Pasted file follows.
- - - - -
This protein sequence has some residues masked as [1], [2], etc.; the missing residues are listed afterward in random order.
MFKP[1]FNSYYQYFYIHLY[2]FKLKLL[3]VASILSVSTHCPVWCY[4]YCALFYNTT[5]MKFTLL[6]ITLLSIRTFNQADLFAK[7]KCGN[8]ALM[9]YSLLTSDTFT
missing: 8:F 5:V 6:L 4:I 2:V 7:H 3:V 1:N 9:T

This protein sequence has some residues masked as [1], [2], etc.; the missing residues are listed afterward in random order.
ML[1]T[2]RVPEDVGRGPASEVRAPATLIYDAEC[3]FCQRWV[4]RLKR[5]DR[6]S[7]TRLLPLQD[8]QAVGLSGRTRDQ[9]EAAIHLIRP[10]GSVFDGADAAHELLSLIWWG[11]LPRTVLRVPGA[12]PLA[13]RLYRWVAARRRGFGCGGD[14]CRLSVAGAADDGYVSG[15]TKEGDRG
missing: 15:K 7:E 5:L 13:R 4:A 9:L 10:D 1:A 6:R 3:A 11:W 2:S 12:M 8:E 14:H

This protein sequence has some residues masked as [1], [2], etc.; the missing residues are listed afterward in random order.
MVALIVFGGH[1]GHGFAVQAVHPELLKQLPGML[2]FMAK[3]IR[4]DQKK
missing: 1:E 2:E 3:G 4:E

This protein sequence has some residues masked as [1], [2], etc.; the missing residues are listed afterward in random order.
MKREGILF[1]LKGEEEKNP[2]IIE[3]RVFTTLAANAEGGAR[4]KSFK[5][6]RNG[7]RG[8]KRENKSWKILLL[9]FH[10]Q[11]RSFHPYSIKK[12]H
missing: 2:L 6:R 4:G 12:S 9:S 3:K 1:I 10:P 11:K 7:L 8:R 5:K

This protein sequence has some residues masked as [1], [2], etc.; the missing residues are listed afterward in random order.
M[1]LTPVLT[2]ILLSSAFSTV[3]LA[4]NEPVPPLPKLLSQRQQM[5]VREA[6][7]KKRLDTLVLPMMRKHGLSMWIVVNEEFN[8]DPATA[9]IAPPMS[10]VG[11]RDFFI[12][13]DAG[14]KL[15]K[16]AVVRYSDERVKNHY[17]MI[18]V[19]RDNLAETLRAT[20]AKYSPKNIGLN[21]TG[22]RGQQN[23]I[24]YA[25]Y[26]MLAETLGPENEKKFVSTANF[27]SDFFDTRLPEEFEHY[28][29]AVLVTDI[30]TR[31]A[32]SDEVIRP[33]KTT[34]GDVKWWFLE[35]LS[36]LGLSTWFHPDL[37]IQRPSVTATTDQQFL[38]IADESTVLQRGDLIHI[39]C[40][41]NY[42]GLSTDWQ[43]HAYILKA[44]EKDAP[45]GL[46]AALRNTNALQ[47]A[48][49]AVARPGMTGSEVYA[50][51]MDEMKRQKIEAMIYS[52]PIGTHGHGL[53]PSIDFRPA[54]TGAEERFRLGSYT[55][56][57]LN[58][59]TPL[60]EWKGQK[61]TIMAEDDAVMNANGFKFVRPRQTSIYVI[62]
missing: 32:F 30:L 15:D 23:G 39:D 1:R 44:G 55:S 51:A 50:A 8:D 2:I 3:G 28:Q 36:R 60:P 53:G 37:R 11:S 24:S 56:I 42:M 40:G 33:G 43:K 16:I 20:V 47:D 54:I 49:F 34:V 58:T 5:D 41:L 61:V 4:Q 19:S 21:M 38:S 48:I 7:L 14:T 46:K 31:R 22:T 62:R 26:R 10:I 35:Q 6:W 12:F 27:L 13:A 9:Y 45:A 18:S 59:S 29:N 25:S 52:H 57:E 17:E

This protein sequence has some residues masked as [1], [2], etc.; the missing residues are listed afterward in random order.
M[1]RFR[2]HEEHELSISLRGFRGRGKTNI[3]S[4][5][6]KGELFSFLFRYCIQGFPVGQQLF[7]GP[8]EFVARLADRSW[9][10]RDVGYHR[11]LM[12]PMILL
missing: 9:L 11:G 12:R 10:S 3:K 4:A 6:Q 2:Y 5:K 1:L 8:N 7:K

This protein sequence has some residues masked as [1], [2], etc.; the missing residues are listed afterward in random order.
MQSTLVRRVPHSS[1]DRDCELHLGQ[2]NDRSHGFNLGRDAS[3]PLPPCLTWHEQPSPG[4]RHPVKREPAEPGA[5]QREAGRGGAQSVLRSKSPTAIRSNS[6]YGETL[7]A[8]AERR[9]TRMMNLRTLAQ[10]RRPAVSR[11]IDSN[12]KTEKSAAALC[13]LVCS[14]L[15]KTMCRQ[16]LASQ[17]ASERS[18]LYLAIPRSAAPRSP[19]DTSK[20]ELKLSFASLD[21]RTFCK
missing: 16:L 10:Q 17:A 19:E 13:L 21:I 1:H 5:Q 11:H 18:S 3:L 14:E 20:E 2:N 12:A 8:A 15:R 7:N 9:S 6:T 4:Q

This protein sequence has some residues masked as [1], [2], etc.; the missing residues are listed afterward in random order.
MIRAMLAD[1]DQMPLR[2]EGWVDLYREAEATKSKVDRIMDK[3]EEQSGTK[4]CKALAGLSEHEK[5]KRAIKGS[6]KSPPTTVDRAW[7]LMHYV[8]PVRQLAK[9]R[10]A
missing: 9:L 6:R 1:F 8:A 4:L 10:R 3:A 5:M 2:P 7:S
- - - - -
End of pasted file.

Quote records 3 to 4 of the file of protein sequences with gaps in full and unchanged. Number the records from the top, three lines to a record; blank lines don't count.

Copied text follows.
This protein sequence has some residues masked as [1], [2], etc.; the missing residues are listed afterward in random order.
MVALIVFGGH[1]GHGFAVQAVHPELLKQLPGML[2]FMAK[3]IR[4]DQKK
missing: 1:E 2:E 3:G 4:E

This protein sequence has some residues masked as [1], [2], etc.; the missing residues are listed afterward in random order.
MKREGILF[1]LKGEEEKNP[2]IIE[3]RVFTTLAANAEGGAR[4]KSFK[5][6]RNG[7]RG[8]KRENKSWKILLL[9]FH[10]Q[11]RSFHPYSIKK[12]H
missing: 2:L 6:R 4:G 12:S 9:S 3:K 1:I 10:P 11:K 7:L 8:R 5:K